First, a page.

Turgot's Monumental View of Paris, Stretching to Over 10 Feet When Joined.
This expansive engraved view of Paris covers the first eleven arrondissements of modern Paris. With a combined width of over ten feet, the joined plan makes for an arresting centerpiece. Turgot's is perhaps the best record of Paris in the 18th century, before its transformation by Georges-Eugène Haussmann and Emperor Napoleon III. It is widely regarded as one of the most important city views of all time.
The present example is bound in publisher's full mottled calf, with gilt arms of the City of Paris on front and back covers. The binding is in an exceptional state, with only some very small expert repairs or modifications to the fleur-de-lis motifs in the outer corners of the front cover. The map sheets could be removed from the binding for framing without damaging the binding, and the process would be reversible.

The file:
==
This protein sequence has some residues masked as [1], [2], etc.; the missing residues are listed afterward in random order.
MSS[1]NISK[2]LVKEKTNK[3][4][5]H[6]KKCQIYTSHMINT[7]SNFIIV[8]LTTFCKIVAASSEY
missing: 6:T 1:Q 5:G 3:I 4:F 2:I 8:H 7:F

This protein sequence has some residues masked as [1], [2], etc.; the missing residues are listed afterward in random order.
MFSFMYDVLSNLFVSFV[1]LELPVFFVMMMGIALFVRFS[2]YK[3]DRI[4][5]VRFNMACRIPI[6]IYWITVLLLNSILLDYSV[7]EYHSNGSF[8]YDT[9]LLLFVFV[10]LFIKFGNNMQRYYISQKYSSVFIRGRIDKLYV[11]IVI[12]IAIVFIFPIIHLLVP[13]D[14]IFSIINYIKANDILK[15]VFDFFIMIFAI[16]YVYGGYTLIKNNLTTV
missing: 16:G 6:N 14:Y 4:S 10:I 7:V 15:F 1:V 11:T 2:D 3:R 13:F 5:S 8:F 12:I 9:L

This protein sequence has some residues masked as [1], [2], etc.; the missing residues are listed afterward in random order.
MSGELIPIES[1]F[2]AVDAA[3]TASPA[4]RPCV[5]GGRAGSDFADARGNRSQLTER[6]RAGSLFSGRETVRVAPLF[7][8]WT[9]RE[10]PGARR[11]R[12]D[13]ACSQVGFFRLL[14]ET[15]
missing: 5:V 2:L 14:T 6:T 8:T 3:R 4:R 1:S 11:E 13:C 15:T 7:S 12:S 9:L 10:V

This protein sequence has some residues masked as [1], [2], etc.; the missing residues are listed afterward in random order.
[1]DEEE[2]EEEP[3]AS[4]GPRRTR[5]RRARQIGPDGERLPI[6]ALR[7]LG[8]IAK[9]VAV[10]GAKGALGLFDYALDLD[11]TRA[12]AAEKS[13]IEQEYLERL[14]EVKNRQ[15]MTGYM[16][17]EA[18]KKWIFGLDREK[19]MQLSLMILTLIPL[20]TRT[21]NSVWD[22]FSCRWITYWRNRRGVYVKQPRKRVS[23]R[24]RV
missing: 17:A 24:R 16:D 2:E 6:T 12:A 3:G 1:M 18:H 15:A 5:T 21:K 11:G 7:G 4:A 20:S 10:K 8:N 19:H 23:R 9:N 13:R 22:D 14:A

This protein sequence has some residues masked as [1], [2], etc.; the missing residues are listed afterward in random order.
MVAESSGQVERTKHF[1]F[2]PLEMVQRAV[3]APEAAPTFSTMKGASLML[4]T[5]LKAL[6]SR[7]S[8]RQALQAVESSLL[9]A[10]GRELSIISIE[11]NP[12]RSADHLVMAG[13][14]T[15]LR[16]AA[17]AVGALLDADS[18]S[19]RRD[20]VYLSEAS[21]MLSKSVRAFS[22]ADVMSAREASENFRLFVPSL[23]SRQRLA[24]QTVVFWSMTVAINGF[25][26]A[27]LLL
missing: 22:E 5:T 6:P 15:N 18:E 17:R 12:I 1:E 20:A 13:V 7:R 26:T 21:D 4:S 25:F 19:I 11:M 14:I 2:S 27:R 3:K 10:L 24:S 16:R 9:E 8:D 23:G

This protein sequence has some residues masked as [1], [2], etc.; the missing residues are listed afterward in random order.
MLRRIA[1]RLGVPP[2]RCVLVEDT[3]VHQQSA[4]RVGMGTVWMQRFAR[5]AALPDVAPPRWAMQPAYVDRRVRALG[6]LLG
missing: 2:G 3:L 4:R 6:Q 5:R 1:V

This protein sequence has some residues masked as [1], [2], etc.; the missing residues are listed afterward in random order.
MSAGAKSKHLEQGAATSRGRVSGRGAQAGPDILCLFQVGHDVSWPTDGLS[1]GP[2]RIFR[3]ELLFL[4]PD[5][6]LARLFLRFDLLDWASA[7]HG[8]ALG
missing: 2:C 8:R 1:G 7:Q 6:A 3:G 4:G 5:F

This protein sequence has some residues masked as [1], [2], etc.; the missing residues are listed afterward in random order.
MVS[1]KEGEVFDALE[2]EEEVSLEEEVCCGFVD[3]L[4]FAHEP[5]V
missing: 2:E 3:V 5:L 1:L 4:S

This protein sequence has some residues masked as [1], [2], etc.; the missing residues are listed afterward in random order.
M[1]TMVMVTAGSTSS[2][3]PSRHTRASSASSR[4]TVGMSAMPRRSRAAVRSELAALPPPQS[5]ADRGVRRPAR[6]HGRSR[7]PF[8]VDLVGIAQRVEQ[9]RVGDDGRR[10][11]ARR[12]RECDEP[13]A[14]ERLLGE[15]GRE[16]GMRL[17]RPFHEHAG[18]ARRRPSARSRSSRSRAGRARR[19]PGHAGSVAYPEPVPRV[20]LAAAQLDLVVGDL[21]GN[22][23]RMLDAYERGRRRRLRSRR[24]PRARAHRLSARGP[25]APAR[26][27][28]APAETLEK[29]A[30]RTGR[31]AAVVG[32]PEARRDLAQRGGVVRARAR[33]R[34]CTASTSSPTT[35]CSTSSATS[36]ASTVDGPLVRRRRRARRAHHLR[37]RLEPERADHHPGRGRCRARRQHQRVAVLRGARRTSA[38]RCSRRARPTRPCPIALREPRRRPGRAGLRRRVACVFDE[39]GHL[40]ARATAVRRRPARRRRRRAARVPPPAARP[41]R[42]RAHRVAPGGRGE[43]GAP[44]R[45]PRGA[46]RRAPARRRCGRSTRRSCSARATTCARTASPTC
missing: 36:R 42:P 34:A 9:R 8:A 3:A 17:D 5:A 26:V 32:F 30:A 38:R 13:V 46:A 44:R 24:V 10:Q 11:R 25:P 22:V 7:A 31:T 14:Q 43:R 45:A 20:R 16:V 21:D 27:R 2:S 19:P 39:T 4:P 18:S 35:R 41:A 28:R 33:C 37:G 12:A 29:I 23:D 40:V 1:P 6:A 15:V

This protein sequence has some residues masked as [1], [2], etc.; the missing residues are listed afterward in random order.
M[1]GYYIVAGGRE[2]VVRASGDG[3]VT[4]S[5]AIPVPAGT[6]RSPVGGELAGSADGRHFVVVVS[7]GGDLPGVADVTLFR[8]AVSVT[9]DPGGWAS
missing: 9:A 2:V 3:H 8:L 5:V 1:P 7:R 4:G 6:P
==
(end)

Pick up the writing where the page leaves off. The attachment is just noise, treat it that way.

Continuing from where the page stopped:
The binding and key sheet can be seen here: https://storage.googleapis.com/raremaps/img/large/51154a.jpg
The Mayor of Paris, Michel-Étienne Turgot, commissioned Louis Bretez, a member of the Académie de Saint-Luc to create an impressive image of the city. He was given license to survey wherever he needed and could enter private property if the task required. The end result was to be a statement piece, one which was presented to dignitaries, foreign and domestic alike, to reinforce their esteem of Paris.
Historians suspect that Bretez was awarded the commission in part because of the work he had already done on architectural perspective, some of which was published in his 1706 book La perspective pratique de l'architecture . Claude Lucas was Bretez's engraver.
Provenance: Purchased from an American collector, who in turn purchased it from Paul Prouté Et Ses Fils, Paris, in the middle of the 20th century (with the seller's paper wrapper).
PLEASE NOTE: The illustration provided is a digital composite of another example of the map ( David Rumsey Collection 10059 ). We are happy to provide images of the individual sheets upon request.